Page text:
From Sipsey Street Irregulars, skipping straight to the key point, written by Glen Cook or Glenn Cook – either a Deputy Chief of Prosecutions in TX, or an ATF Supervisor from El Paso, TX on December 17, 2010, just a few days after USBP Agent Brian Terry was murdered:
“(I)f the AUSA in Phoenix refuses to comply then maybe Phoenix should start preparing their explanations for the way that they conducted their straw purchase cases there. They should probably hire a media expert anyway to assist them in explaining the 2000 firearms and the possible connection in the murder of the Border Patrol Agent.”
Either way, it’s somebody very much outside of the Phoenix field office, the supposed “rogue” field office of the ATF that was the only place doing Fast and Furious-type smuggling, according to the official version.
The point is that it was something totally expected, and was known almost immediately. Not just the local ATF, but ATF (or maybe the Deputy Chief Prosecutor) two states away in Texas already knew it was time to start circling the wagons and finding a narrative to cover up their crimes.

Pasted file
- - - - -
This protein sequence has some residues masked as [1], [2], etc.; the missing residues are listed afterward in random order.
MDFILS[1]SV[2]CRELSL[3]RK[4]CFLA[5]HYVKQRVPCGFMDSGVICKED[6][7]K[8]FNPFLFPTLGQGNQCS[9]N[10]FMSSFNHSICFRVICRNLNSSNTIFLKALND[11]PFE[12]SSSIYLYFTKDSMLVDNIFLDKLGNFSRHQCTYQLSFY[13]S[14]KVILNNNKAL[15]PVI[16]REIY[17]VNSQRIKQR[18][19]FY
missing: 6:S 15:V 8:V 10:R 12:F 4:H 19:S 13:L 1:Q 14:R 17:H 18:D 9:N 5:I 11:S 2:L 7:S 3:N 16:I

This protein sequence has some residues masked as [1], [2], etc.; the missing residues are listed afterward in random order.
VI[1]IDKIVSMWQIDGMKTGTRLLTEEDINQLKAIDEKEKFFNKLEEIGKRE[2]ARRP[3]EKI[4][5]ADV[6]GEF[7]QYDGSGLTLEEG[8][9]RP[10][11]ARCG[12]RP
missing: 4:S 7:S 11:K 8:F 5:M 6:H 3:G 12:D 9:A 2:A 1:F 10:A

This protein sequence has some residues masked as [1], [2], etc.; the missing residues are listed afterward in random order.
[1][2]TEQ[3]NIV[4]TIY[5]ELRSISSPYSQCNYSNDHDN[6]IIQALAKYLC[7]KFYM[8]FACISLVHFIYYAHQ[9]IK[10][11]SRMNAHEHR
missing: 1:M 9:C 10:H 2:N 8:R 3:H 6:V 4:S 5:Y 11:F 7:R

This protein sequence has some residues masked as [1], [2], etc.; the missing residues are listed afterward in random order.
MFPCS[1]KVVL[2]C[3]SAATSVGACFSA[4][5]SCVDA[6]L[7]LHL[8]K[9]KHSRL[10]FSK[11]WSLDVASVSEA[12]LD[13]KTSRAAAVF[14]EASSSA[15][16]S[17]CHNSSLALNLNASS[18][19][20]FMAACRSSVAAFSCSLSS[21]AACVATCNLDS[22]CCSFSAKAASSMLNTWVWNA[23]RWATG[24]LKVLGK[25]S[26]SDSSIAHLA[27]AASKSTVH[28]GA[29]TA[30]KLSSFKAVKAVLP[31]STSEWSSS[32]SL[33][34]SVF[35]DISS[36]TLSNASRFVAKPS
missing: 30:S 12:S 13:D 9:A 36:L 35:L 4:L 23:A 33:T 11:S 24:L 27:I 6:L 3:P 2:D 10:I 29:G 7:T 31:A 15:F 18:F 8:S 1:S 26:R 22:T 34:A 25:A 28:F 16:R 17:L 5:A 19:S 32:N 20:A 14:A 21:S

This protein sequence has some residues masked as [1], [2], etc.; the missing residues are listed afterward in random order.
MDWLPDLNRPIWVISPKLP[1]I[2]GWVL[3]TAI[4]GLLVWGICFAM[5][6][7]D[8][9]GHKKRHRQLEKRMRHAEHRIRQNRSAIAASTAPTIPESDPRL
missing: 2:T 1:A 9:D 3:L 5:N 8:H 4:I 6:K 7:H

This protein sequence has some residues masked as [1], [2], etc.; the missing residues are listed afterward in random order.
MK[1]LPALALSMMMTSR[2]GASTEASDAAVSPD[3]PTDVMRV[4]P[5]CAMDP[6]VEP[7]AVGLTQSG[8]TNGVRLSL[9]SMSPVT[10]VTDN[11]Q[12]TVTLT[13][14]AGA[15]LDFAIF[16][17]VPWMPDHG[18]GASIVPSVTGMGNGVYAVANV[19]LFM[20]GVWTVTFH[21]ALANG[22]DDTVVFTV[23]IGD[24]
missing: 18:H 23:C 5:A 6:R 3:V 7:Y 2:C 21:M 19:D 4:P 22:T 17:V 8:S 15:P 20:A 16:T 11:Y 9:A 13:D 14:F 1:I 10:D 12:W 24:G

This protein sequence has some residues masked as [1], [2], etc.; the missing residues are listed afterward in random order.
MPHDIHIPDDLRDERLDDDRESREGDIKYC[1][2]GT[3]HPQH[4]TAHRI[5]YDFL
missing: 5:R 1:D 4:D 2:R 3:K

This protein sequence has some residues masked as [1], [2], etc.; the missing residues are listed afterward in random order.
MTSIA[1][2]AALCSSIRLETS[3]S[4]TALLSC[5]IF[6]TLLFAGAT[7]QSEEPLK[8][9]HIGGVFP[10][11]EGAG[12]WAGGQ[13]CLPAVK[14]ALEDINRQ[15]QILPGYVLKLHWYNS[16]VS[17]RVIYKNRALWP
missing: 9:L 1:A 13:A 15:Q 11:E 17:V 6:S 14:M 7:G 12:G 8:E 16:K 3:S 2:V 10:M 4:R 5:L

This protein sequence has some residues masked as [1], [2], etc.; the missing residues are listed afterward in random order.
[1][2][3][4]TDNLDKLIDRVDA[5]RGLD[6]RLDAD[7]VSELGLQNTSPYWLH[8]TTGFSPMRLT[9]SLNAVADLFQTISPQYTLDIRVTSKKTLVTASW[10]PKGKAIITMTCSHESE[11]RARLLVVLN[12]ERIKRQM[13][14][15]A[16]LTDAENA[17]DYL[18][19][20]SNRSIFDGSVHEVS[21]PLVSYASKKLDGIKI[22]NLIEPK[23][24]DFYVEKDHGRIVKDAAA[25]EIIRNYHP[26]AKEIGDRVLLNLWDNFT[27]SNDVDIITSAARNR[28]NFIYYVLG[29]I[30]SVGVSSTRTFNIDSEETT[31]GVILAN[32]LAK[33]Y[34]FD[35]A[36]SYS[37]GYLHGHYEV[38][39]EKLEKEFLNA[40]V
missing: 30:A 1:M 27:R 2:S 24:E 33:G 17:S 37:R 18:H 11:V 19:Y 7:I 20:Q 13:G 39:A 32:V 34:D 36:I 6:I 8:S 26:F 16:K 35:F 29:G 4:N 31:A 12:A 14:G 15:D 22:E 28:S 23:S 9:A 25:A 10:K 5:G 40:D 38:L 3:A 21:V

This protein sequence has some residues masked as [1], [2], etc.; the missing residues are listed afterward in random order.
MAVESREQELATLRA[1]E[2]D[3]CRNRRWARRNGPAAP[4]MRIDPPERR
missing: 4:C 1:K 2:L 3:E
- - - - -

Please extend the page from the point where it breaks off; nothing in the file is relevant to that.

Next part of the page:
It also means a lot of people in ATF and prosecutor circles were well aware of Fast and Furious, and were part of Misprision of a Felony.
Mike Vanderboegh at Sipsey Street opens the story saying that even if this email he acquired is bogus, the central point is still true. While that smacks of lefty “truthiness” where even if the facts are wrong, the point is still correct because it fits a lefty narrative, this is not the same. The point of this email and story is merely confirmation of what we already know from months ago about the ATF and the cover-up. We already know much of this from John Dodson’s testimony that ATF supervisors were worried about the disposition of Fast and Furious guns when Congresswoman Giffords was shot. And remember what Sharyl Attkisson reported on the cover-up back on Sept 1 about the cover-up.
This looks like it’s just showing the expansiveness of Fast and Furious and similar programs, and giving us one more confirmation. If it’s incorrect or the source is wrong, it doesn’t invalidate what we’ve learned previously.